HEAD-LONG by Michael Frayn

HEAD-LONG

KIRKUS REVIEW

A formidably learned, unfortunately ponderous comic romp from the British playwright (whose Noises Off is a contemporary classic) and novelist (Now You Know, 1993, etc.). Narrator and antihero Martin Clay is a professor of philosophy and amateur art buff, happily married to Julia (herself an art historian), and the doting father of baby daughter Tilda. When the three go on extended holiday in the English countryside, and accept a dinner invitation from insufferably hearty local landowner Tony Churt, Martin’s bland life is jolted into concupiscent confusion—for, stowed ingloriously away near some paintings whose value he is invited to judge is the soot-covered find that Martin instantly recognizes as a missing masterpiece executed by 16th-century painter Pieter Bruegel the Elder. Concealing his excitement, Martin sacrifices his vacation (also further deserting the academic book he’s supposedly writing), journeying back and forth to London to research the Dutch master’s life and times—meanwhile refining the intricate scam by which he’ll spirit away the priceless work that, he assures himself, the oafish Churt cannot possibly appreciate. Following some exhaustively regurgitated arcana, Frayn’s plot finally kicks into gear, as Martin’s master plan suffers repeated modifications, owing to the canny Julia’s suspicions, the seductive mendacity of Tony’s young wife Laura, the appearance of “another Churt” (Tony’s scapegrace younger brother), and several related accidents and misunderstandings. It’s all too little, too late. This otherwise admirably engineered story falls apart because Frayn doesn’t seem to have decided whether he’s writing a “headlong” intellectual farce, or a complex homage to a great artist (there’s an impressive enormity of both detail and perceptive speculation about Bruegel’s sensibility and oeuvre) whose lively paintings are subtly encoded, containing “hidden allusions to persecution” practiced by the Spanish rulers of Bruegel’s Netherlands. Art historians will understandably love it. Other readers may find it rather more oppressively educational than entertaining. (First printing of 50,000; author tour)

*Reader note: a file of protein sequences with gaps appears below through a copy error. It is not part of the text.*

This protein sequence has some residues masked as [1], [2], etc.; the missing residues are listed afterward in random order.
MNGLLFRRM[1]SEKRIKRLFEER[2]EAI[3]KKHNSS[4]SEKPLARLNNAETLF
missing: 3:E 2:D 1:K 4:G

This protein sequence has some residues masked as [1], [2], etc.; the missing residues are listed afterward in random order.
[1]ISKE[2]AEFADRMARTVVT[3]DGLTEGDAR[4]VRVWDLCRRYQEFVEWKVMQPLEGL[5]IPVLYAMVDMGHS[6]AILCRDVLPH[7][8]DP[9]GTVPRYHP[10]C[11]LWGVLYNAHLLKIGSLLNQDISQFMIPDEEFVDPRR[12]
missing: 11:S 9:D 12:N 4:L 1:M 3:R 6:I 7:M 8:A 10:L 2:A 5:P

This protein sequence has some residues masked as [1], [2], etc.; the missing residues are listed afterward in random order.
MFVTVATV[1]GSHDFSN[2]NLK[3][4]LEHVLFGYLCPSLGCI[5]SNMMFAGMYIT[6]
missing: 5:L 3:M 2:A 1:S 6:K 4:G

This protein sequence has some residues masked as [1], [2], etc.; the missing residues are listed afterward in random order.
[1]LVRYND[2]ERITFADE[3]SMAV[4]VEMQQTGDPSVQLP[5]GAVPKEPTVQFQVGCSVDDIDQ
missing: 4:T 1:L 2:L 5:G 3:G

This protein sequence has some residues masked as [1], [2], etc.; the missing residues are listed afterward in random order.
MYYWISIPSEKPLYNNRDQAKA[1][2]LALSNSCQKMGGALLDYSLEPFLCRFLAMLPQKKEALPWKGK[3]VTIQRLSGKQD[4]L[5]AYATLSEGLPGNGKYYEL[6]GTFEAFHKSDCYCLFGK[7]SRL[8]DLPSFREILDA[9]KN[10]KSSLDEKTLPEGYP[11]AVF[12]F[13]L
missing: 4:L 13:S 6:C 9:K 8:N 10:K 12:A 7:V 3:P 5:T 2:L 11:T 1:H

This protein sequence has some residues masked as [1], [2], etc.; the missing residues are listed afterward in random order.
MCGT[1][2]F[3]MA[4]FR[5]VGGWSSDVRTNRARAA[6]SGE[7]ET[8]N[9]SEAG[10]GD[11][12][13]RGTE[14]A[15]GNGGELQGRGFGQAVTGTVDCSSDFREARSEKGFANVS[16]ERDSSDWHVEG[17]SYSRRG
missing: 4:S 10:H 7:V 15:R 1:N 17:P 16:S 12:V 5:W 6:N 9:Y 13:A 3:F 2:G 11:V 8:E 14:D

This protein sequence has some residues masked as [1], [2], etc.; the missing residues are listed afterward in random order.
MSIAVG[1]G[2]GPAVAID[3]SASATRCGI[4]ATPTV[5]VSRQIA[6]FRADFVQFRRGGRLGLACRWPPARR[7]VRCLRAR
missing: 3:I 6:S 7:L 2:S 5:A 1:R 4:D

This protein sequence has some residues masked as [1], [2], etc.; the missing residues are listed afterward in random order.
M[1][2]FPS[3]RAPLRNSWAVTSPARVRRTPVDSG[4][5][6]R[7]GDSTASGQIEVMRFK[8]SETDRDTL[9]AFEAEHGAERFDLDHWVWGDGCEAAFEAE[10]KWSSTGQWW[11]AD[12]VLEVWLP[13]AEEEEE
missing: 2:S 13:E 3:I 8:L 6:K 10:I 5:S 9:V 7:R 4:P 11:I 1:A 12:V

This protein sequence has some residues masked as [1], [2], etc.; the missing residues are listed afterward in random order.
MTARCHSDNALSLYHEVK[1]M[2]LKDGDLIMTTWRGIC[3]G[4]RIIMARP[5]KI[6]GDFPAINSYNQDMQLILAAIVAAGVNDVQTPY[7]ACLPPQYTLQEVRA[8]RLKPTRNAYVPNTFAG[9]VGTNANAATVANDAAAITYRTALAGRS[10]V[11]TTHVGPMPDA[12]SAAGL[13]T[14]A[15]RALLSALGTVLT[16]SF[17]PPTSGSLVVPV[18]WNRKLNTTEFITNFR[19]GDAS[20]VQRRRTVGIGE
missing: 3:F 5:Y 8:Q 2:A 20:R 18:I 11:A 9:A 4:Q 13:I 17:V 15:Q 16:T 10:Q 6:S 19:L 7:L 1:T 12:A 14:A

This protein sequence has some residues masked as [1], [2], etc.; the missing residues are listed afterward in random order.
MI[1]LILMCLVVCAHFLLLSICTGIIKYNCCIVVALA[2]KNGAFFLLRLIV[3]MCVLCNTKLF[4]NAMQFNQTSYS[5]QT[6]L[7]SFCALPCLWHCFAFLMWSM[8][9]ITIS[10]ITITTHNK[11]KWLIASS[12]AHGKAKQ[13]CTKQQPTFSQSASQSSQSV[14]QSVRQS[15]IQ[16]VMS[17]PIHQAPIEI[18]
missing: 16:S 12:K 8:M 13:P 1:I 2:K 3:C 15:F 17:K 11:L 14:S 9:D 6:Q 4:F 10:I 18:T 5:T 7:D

Pub Date: Sept. 2nd, 1999
ISBN: 0-8050-6285-8
Publisher: Henry Holt
Review Posted Online:




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